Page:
Mathematics Department - Mathematical Physics Seminar - Spring 2016

Mathematical Physics Seminar - Spring 2016


Joel Lebowitz, Michael Kiessling



Upcoming Talks

Thursday, February 11th

Roger Nussbaum , Rutgers University

"Analyticity Versus Infinite Differentiability: Case Studies and Open Questions"

Time: 12:00 PM
Location: Hill 705
Abstract: This talk considers differential-delay equations, but no prior knowledge will be assumed.

The topics to be discussed represent joint work with John Mallet-Paret.

If x: (-(infinity), T) --> (complex numbers) is infinitely differentiable and bounded, let N denote the subset of the domain of x(.) where x is not real analytic and A denote the set of points t in the domain such that x(.) is real analytic on an open neighborhood of t. We shall describe a simple-looking class of differential-delay equations, defined by real analytic functions. The equations in question have periodic solutions x(.) for which the set N is uncountable and the set A is open and nonempty. Under slightly more restrictive assumptions, N has empty interior. Time permitting, we shall also consider a class of differential delay equations which have bounded, infinitely differentiable solutions x(.) defined on (-(infinity), (infinity)). The solutions in question also have a nonzero limit as t approaches (-infinity). We conjecture that these solutions are nowhere real analytic, but no proofs have been given even for simple equations like x'(t) = exp(it^2)x(t-1)or x'(t) = sin(t^2)x(t-1).

Past Talks

Thursday, February 4th

Eugene Speer, Rutgers University

"Translation invariant extensions of finite volume measures"

Time: 2:00 PM
Location: Hill 705
Abstract: Given a probability measure on the set of particle configurations on a finite subset of a lattice, can it be extended to a translation invariant measure on configurations on the entire lattice? When the answer is yes, what are the properties, e.g., the entropy, of such an extension? We give reasonably complete answers for the one-dimensional case; in higher dimensions we can say much less.

This is joint work with S. Goldstein, J. L. Lebowitz, and T. Kuna.

Thursday, February 4th

Haim Brezis , Rutgers University

"Sobolev inequalities: the work of Sobolev, Nirenberg and beyond"

Time: 12:00 PM
Location: Hill 705
Abstract: The lecture is concerned with various aspects of the Sobolev inequalities on R^N in the border line cases p=1 and p=N, starting with the contributions of S. Sobolev and L. Nirenberg. I will explain how new results when p=N are connected to the solvability of linear elliptic equations with data in L^1 (based joint work with J. Bourgain). I also plan to discuss elliptic equations involving critical nonlinearities (revisiting a joint work with L. Nirenberg)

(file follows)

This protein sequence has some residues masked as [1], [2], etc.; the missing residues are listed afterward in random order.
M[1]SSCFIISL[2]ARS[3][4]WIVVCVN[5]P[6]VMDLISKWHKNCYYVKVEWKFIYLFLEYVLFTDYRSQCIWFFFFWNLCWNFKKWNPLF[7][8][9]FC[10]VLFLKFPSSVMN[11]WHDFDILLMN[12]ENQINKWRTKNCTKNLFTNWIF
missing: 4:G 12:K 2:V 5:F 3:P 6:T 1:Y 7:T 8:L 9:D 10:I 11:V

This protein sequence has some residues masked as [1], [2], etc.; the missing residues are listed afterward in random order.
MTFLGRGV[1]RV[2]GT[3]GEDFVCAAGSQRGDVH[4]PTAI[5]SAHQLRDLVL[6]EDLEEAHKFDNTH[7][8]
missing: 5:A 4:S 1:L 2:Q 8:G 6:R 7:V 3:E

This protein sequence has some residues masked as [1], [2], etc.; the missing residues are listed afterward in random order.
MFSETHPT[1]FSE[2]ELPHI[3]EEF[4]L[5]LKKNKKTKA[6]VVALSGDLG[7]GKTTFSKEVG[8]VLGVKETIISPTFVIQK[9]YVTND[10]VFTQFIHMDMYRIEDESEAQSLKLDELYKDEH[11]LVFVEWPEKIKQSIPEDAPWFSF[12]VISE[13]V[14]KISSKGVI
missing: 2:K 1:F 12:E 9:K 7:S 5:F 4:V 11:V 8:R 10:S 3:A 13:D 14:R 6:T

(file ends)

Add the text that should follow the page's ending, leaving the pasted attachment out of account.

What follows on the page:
Thursday, January 28th

Denys Bonder , Princeton University

"Measurement inspired modeling of quantum and classical dynamical systems"

Time: 2:00 PM
Location: Hill 705
Abstract: In this talk, I will provide an answer to the question:

"What kind of observations and assumptions are minimally needed to formulate a physical theory?" Our answer to this question leads to the new systematic approach of Operational Dynamical Modeling (ODM), which allows to deduce equations of motions from time evolution of observables. Using ODM, we are not only able to re-derive well-known physical theories (such as the Schrodinger and classical Liouville equations), but also infer novel physical dynamics (and solve open problems) in the realm of non-equilibrium quantum statistical mechanics.

Thursday, January 28th

Roderich Tumulka , Rutgers University

"Probability Distribution of the Time at Which an Ideal Detector Clicks"

Time: 12:00 PM
Location: Hill 705
Abstract: We consider a non-relativistic quantum particle surrounded by a detecting surface and ask how to compute, from the particle's initial wave function, the probability distribution of the time and place at which the particle gets detected. In principle, quantum mechanics makes a prediction for this distribution by solving the Schrodinger equation of the particle of interest together with the 10^23 (or more) particles of the detectors, but this is impractical to compute. Is there a simple rule for computing this distribution approximately for idealized detectors? I will argue in favor of a particular proposal of such a rule, the "absorbing boundary rule," which is based on a 1-particle Schrodinger equation with a certain "absorbing" boundary condition on the detecting surface. The mere existence of such a rule may seem surprising in view of the quantum Zeno effect. Time permitting, I may also be able to explain extensions of this rule to the cases of several particles, moving detectors, particles with spin, Dirac particles, curved space-time, and discrete space (a lattice).

Some of the results are based on joint work with Abhishek Dhar and Stefan Teufel.


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